I share this story not to complain but to raise awareness of Hyperemsis Gradiverdum. I want to educate that it is not JUST morning sickness and that you can find support and help. I would have been lost without the support of my family. I have no idea who I would have found to watch my son while I was sick all those weeks and will forever be grateful for their support and love. 

If you come across this article while googling HG symptoms as you are lying on the bathroom floor, please feel free to reach out to me! You are not alone. 

 

 

 

 

 

20 Weeks with Baby Mac 2

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I’ve gone back and forth a lot on whether I should keep this space open.

Back when I was pregnant with Wyatt I posted weekly bump dates as well as several other blog posts a month.

Back then, blogging was a great resource for me to get in touch with other new moms and pregnant ladies as none of my close friends were at the same stage. It allowed me to connect with women from all over the country – we traded tips and fears and I’m so thankful for that.

Back then, Ryan worked long days and went to school at night. We barely saw each other. Blogging filled up my time and gave me a social outlet. 

Flash forward two years and I’m now a full time stay at home mom with our own house and a 20 month old boy to keep me busy. This blog was the last thing on my mind. 

But lately I’ve been missing having a place to document our life. I’ve been checking back on my weekly bumpdates throughout this pregnancy, comparing and remembering and I got a little sad that I haven’t given this pregnancy as much attention as my last. I want to be able to look back and remember it well and allow my baby girl to read about it to one day. 

So here I am! Trying to remember my WordPress log in and how to work this old blog again. Hello!

I can’t believe we are already halfway through this pregnancy. Wait…yes, I can. It’s been a long one already. I’ll get around to doing a first trimester recap one of these days but I don’t think I’m ready to relive those days yet.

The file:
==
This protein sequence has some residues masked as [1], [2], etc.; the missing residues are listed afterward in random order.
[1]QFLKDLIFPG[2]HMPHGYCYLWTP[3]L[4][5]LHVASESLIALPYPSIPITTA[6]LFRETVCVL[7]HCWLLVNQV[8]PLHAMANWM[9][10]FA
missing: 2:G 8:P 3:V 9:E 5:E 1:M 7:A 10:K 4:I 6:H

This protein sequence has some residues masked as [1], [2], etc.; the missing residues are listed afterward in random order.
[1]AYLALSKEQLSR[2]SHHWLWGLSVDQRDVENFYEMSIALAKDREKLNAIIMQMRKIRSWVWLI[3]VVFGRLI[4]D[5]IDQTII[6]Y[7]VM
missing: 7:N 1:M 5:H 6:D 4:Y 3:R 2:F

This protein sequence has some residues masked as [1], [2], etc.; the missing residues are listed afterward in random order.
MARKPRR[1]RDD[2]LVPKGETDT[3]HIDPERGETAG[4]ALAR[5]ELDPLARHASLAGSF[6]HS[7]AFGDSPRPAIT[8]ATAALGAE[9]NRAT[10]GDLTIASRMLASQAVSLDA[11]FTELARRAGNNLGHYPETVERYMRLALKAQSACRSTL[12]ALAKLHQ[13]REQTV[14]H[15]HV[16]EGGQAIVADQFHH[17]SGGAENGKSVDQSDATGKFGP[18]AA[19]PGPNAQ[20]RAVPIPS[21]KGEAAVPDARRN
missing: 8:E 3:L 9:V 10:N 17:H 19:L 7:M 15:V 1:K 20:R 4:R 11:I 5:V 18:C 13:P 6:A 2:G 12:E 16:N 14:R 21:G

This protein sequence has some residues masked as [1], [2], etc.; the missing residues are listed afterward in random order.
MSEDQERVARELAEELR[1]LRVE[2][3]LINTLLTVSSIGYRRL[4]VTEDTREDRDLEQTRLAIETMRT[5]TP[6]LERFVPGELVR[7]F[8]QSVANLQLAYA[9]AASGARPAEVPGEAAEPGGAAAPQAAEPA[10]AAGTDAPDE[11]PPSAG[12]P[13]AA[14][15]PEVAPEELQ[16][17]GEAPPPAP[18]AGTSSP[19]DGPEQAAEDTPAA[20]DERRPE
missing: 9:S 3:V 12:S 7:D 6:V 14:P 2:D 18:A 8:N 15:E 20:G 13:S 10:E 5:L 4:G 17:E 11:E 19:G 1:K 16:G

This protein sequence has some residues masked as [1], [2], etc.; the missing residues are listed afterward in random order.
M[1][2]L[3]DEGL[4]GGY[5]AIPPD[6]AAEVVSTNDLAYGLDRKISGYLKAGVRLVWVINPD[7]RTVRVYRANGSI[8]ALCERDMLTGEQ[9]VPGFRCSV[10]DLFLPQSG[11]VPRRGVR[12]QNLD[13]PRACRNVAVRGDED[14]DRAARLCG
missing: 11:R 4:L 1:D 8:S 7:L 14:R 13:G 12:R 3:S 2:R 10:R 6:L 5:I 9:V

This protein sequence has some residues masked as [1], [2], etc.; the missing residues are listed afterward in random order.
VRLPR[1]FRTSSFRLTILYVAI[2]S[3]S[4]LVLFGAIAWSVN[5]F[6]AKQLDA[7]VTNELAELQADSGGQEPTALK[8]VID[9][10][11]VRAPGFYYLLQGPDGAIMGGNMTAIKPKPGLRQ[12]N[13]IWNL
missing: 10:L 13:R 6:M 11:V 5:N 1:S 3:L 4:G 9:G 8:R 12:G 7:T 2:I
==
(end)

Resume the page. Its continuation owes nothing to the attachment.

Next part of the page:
So here we are:

How far along: 20.5 weeks! Halfway!

Due Date: September 25

Gender: Girl!!! We are both very excited to experience both a boy and a girl. And I can’t wait for all things girly and to relive part of my own childhood, however selfish that may sound!

Baby Size: About the size of a banana – 10 inches and 10.6 ounces. 

Weight gain: Well I lost a little over 11 pounds in the first trimester, so right now I’m the same weight I was when I first got pregnant – the weight it just positioned differently. I’m also carrying so much different than I did with Wyatt. This time the baby seems to be spread out all across my waist, not just in a little ball. My hips are much bigger this time too. 

Movement: Not feeling much movement yet. Like with Wyatt, I have an anterior placenta, so there is a little bit of extra padding between me and the baby. I feel some light fluttering every now and then. 

Best Moment Lately: Finding out we are having a girl! Truly, my first trimester was so complicated and hard. Knowing what sex the baby is allowed me to bond with it more. I now feel more connected to this pregnancy and can picture an actual human at the end. We also had a wonderful little getaway, just Ryan and I, last weekend. We visited Deep Creek Lake, MD and had fun sleeping in, reading, and simply relaxing. 

Looking forward to: Feeling the baby move. Hopefully soon! I worry so much when I can’t feel anything. Those mom fears never go away. 

Food Cravings: Ice water with a little bit of lemonade, chex mix, pimento cheese dip, anything salty and savory. 

Mood: Tired but excited and so grateful to have made it this far!

Symptoms: Tired. Sore hips, especially at night. When we moved last November, I threw out my pregnancy body pillow that I used while pregnant with Wyatt. It was all dirty and flattened and I didn’t expect to get pregnant so soon. I held off on purchasing one until this weekend. It should arrive today and I hope it allows me to sleep better. 

How were you second pregnancy’s different from your first? How did you maintain your energy with a second child to look after?

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Today

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I’ve been quiet around here, but today I had to speak my mind. I wanted to document my feelings on this important election. My heart is heavy. I never thought that this could happen, and that makes me feel even worse.

I’m not looking to debate or fight. This is my opinion.

I got very little sleep last night. I cried in bed as I listened to my innocent baby boy sigh in his sleep. I feared for our future. I felt unsafe.

Last night’s results have made our role as parents much harder…it is up to us to instill respect and love of all humans in a world where our leader does not do the same. We took many steps back in the rights of the LGBT community, minorities, women, those struggling with mental health issues, and special need citizens…not to mention the respect of all human kind in general.

It is heartbreaking and I will continue to push toward correcting it in my own way. You can do the same, spread love, volunteer, donate, build a community…

Today is a new day, together we can do this. We can teach love, kindness, hope, and acceptance: that choice has not been robbed from us.